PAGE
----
Amber Ophthalmics announces Phase 2 data for topical PCED therapeutic

According to the company, it will initiate the NEXPEDE-1 Phase 2/3 clinical trial in subjects with PCED of various etiologies in the first quarter of 2023.

Lufepirsen ophthalmic gel is a first-in-class, patent protected, naturally occurring, unmodified antisense oligonucleotide that restores ocular surface homeostasis by downregulating pathogenically elevated connexin 43 protein transcription.

Amber Ophthalmics Inc. this week announced positive topline results from the EXPEDE Phase 2 randomly assigned, double-masked, vehicle-controlled clinical trial evaluating two topically administered concentrations of lufepirsen ophthalmic gel (Nexagon) for the treatment of persistent corneal epithelial defect (PCED), secondary to chemical and/or thermal injury (CTI).

According to the company’s news release, subjects meeting the eligibility criteria were randomly assigned to receive lufepirsen ophthalmic gel high concentration, lufepirsen ophthalmic gel low concentration, or vehicle alone (control).

The company noted that corneal epithelial recovery (primary endpoint) was defined as corneas exhibiting complete corneal re-epithelialization within the treatment period that is maintained for at least 28 continuous days (response and durability). An analysis of the data was performed once 35 patients of a planned 108 were enrolled and had completed the study.

Subjects, with ages ranging from 7 to 75 years, had an average baseline corneal defect area of 46.67 mm2 (4 to 176 mm2). Both lufepirsen ophthalmic gel concentrations were generally well tolerated and demonstrated a similar safety profile to those receiving Vehicle alone. When the primary endpoint was assessed, both lufepirsen ophthalmic gel high (n = 12) and low dose (n = 12) treatment groups achieved 66.7% corneal epithelial recovery, as compared to 27.3% of those receiving Vehicle (n = 11), a clinically meaningful difference of 39.4% (Fisher's exact test: p = 0.065).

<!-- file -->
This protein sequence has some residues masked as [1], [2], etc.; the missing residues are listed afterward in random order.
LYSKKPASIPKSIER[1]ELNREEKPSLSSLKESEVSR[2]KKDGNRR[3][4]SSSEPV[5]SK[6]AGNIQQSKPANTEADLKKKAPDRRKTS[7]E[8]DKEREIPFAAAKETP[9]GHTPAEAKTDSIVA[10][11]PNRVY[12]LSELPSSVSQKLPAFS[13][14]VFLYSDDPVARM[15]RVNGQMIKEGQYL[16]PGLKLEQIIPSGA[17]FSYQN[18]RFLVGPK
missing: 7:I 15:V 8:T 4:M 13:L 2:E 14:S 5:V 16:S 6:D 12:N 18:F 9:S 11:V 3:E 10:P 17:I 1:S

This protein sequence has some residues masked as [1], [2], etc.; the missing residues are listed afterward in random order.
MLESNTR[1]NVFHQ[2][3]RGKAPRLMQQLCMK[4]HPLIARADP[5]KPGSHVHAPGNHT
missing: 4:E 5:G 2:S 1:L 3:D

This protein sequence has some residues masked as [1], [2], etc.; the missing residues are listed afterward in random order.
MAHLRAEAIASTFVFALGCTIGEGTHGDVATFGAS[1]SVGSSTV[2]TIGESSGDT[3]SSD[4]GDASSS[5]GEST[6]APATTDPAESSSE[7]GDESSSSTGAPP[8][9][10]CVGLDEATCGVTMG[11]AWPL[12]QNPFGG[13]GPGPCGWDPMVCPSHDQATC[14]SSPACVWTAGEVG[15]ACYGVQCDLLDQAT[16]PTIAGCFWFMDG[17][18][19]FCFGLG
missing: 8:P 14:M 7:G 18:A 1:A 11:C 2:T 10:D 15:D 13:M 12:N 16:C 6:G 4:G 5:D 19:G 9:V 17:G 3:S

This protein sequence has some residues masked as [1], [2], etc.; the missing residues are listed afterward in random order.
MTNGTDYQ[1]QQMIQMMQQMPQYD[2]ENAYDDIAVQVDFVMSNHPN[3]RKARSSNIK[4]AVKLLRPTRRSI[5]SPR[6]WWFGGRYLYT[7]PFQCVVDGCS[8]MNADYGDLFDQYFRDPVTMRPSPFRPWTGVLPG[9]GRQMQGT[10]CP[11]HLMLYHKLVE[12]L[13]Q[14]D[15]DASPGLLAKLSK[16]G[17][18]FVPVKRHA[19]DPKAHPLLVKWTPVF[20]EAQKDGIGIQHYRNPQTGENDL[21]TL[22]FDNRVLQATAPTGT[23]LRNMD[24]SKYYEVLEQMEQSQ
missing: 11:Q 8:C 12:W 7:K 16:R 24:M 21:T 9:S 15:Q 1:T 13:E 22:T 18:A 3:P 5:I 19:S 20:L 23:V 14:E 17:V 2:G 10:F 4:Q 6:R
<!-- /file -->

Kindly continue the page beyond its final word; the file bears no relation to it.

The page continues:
According to the news release, Amber announced that it plans to submit these findings for inclusion at the upcoming 2023 ARVO meeting to be held in New Orleans, Louisiana.

"These findings demonstrate the potential for NEXAGON to transform the current PCED treatment paradigm, and with recently received FDA guidance in hand, we are excited to initiate the NEXPEDE-1 study imminently," Shawn A. Scranton, PharmD, president and CSO of Amber, said in the release. "We anticipate the study will begin enrolling subjects with PCED of various etiologies as soon as Q1 2023."

Lufepirsen ophthalmic gel is a first-in-class, patent protected, naturally occurring, unmodified antisense oligonucleotide that restores ocular surface homeostasis by downregulating pathogenically elevated connexin 43 protein transcription. This prohibits connexin 43 hemichannel formation, quelling unregulated inflammation associated with PCED. Lufepirsen ophthalmic gel has been granted orphan drug designation by the FDA for the indication of PCED.

PCED is a rare and progressive disease impacting an estimated 100,000 patients in the United States per year that arises from the failure of corneal re-epithelialization within 10-14 days of a corneal injury, even with the use of standard supportive treatment. Despite treatment, and regardless of underlying etiology, if progression is not halted PCED can result in corneal scarring, vascularization, and/or severe vision loss. There are currently no FDA approved therapies for the treatment of PCED.

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